One of the topics that comes up quite frequently with regard to The BBSC is our membership policy. As we explained many moons ago, The BBSC is an entirely voluntary, minimal barrier-to-entry after school/summer program open to pretty much anyone who happens to be around and wants to participate. No one is compelled to join and no one is prohibited from joining. Consequently, our 1-year BBSC roster is well over 115 Big-Brained Superheroes long while our meeting participation numbers can vary by as many as 35 young BBSes.
It’s easy to imagine the liabilities associated with this type of “structure”, and the reasons why it is so rarely embraced are innumerable. As we big-brained superheroes like to say, “If it were simple, everyone would be doing it.” But in spite of the many potentially rewarding aspects of applying The Filter, we have refrained for many reasons. For starters, those expunged by The Filter must invariably end up somewhere. And we deeply care where that is. Beyond this, where others may see a preponderance of liabilities in our program’s structure, we see assets:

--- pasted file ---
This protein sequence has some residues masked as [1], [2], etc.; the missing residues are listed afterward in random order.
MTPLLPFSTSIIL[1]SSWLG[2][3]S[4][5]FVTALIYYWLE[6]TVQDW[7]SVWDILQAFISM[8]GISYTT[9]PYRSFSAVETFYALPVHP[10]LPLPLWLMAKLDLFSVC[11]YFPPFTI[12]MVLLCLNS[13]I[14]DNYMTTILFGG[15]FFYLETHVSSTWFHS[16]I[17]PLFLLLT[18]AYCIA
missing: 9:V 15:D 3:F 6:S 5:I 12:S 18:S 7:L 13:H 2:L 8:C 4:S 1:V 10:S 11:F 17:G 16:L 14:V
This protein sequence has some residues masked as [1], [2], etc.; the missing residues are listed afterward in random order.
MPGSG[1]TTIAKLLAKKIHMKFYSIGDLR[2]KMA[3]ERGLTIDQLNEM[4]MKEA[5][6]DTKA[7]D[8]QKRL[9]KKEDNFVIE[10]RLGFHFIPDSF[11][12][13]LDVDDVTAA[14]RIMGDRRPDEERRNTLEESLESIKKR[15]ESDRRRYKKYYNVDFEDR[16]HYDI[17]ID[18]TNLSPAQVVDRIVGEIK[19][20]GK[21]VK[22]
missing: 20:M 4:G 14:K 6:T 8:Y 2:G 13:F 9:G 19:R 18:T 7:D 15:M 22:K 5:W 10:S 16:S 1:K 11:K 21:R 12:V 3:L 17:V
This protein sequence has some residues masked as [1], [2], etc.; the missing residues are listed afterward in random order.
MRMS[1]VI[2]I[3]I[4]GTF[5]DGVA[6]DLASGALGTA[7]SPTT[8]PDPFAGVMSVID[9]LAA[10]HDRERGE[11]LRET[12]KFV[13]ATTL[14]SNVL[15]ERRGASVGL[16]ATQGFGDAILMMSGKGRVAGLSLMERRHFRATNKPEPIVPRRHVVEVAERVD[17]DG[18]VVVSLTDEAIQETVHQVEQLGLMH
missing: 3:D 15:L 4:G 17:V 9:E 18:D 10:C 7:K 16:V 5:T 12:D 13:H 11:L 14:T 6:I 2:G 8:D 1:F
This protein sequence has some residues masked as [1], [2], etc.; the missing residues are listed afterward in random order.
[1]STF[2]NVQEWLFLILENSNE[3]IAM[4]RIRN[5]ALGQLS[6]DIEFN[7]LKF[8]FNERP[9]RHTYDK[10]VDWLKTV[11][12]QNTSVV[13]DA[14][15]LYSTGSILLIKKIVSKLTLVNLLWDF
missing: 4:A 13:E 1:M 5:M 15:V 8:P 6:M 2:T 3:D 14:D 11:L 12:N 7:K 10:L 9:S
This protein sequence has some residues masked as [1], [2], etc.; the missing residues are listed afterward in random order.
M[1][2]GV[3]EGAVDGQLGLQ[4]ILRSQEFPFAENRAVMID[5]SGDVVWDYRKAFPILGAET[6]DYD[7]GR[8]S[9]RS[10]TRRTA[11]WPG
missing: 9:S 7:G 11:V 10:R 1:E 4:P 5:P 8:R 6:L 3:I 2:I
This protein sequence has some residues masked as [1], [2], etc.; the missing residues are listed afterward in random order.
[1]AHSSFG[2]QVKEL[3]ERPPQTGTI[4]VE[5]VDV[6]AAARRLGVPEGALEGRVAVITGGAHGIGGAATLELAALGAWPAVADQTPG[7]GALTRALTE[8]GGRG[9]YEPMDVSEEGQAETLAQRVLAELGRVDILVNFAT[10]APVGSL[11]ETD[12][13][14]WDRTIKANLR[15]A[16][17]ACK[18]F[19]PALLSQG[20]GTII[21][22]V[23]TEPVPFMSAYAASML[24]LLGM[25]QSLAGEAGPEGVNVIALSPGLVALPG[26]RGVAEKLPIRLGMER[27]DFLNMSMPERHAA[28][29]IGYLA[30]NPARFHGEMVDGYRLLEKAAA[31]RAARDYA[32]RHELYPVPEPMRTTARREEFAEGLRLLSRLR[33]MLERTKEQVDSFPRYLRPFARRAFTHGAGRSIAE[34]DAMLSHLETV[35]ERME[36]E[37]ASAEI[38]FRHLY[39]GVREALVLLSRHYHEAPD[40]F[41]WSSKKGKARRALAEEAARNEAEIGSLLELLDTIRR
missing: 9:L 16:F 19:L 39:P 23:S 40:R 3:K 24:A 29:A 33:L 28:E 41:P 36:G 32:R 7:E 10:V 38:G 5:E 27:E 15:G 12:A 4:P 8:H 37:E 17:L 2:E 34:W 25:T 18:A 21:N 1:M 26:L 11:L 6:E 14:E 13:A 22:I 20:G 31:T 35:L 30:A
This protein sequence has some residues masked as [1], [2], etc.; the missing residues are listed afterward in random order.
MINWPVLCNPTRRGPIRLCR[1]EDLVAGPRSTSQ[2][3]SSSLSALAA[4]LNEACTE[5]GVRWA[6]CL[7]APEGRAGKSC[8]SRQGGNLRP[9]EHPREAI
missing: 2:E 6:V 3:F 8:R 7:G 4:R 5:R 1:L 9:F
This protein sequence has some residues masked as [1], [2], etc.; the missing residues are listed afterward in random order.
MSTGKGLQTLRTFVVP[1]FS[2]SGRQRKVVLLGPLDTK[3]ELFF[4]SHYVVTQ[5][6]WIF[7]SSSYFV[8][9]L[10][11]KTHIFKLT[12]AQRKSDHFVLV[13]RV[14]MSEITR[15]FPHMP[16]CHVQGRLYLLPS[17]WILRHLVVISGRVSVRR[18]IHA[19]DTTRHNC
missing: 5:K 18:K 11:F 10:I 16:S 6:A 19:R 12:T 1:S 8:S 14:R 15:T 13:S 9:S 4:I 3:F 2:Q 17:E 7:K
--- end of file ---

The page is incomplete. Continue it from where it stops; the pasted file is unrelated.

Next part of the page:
Our BBS volunteers and young BBSes get A LOT of superpower exercise. Seriously. A lot. And for a program, such as ours, dedicated to the exercise of superpowers, this asset is a biggie. It’s amazing what shifting the focus from fundamental outcomes to fundamental processes can do for a superhero.
There’s tremendous power in diversity. Character and quirkiness are endemic to our Big-Brained Superheroes, and we wouldn’t have it any other way. Our young BBSes, in particular, come from so many different backgrounds and speak such a diversity of languages that they can’t help but be creative in their problem-solving (as well as in their troublemaking). And Creativity is a hugely important superpower to us.